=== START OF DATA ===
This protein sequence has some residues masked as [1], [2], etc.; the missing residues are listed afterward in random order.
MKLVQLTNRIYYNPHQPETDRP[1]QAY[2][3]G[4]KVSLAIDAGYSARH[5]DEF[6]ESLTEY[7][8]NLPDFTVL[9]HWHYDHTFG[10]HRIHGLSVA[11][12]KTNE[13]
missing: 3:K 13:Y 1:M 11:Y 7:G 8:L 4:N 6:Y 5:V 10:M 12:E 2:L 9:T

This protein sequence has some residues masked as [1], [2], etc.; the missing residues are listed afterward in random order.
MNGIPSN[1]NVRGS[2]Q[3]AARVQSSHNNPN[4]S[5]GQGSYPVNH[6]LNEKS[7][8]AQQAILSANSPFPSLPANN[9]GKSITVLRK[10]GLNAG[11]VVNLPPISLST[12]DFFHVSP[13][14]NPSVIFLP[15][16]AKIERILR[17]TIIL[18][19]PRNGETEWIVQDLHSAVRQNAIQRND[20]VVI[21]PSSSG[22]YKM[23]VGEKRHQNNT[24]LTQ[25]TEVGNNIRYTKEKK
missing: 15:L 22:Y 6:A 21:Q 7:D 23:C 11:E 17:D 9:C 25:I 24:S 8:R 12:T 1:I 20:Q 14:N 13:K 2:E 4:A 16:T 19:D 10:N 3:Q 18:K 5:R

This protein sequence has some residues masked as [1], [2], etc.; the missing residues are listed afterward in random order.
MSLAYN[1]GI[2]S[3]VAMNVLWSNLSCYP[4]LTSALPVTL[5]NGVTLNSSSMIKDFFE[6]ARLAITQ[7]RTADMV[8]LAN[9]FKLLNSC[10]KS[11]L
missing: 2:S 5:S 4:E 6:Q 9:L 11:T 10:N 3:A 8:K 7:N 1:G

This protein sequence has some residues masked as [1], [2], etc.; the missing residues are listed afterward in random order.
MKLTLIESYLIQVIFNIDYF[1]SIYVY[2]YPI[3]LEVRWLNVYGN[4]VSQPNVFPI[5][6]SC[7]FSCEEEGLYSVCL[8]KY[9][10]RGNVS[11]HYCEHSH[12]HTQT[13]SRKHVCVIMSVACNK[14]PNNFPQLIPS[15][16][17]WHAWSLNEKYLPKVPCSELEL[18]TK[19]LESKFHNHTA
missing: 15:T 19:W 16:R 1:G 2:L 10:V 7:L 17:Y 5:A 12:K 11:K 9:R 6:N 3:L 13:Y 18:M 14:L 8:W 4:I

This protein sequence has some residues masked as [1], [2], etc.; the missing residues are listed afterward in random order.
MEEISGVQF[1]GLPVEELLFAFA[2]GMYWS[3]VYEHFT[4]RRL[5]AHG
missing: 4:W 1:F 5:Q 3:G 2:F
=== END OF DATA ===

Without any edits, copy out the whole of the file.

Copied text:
This protein sequence has some residues masked as [1], [2], etc.; the missing residues are listed afterward in random order.
MKLVQLTNRIYYNPHQPETDRP[1]QAY[2][3]G[4]KVSLAIDAGYSARH[5]DEF[6]ESLTEY[7][8]NLPDFTVL[9]HWHYDHTFG[10]HRIHGLSVA[11][12]KTNE[13]
missing: 3:K 13:Y 1:M 11:Y 7:G 8:L 4:N 6:Y 5:V 10:M 12:E 2:L 9:T

This protein sequence has some residues masked as [1], [2], etc.; the missing residues are listed afterward in random order.
MNGIPSN[1]NVRGS[2]Q[3]AARVQSSHNNPN[4]S[5]GQGSYPVNH[6]LNEKS[7][8]AQQAILSANSPFPSLPANN[9]GKSITVLRK[10]GLNAG[11]VVNLPPISLST[12]DFFHVSP[13][14]NPSVIFLP[15][16]AKIERILR[17]TIIL[18][19]PRNGETEWIVQDLHSAVRQNAIQRND[20]VVI[21]PSSSG[22]YKM[23]VGEKRHQNNT[24]LTQ[25]TEVGNNIRYTKEKK
missing: 15:L 22:Y 6:A 21:Q 7:D 23:C 11:E 17:D 9:C 25:I 24:S 8:R 12:T 1:I 20:Q 14:N 13:K 2:E 4:A 16:T 19:D 10:N 3:Q 18:K 5:R

This protein sequence has some residues masked as [1], [2], etc.; the missing residues are listed afterward in random order.
MSLAYN[1]GI[2]S[3]VAMNVLWSNLSCYP[4]LTSALPVTL[5]NGVTLNSSSMIKDFFE[6]ARLAITQ[7]RTADMV[8]LAN[9]FKLLNSC[10]KS[11]L
missing: 2:S 5:S 4:E 6:Q 9:L 11:T 10:N 3:A 8:K 7:N 1:G

This protein sequence has some residues masked as [1], [2], etc.; the missing residues are listed afterward in random order.
MKLTLIESYLIQVIFNIDYF[1]SIYVY[2]YPI[3]LEVRWLNVYGN[4]VSQPNVFPI[5][6]SC[7]FSCEEEGLYSVCL[8]KY[9][10]RGNVS[11]HYCEHSH[12]HTQT[13]SRKHVCVIMSVACNK[14]PNNFPQLIPS[15][16][17]WHAWSLNEKYLPKVPCSELEL[18]TK[19]LESKFHNHTA
missing: 15:T 19:W 16:R 1:G 2:L 10:V 7:L 17:Y 5:A 12:K 11:K 9:R 6:N 3:L 13:Y 18:M 14:L 8:W 4:I

This protein sequence has some residues masked as [1], [2], etc.; the missing residues are listed afterward in random order.
MEEISGVQF[1]GLPVEELLFAFA[2]GMYWS[3]VYEHFT[4]RRL[5]AHG
missing: 4:W 1:F 5:Q 3:G 2:F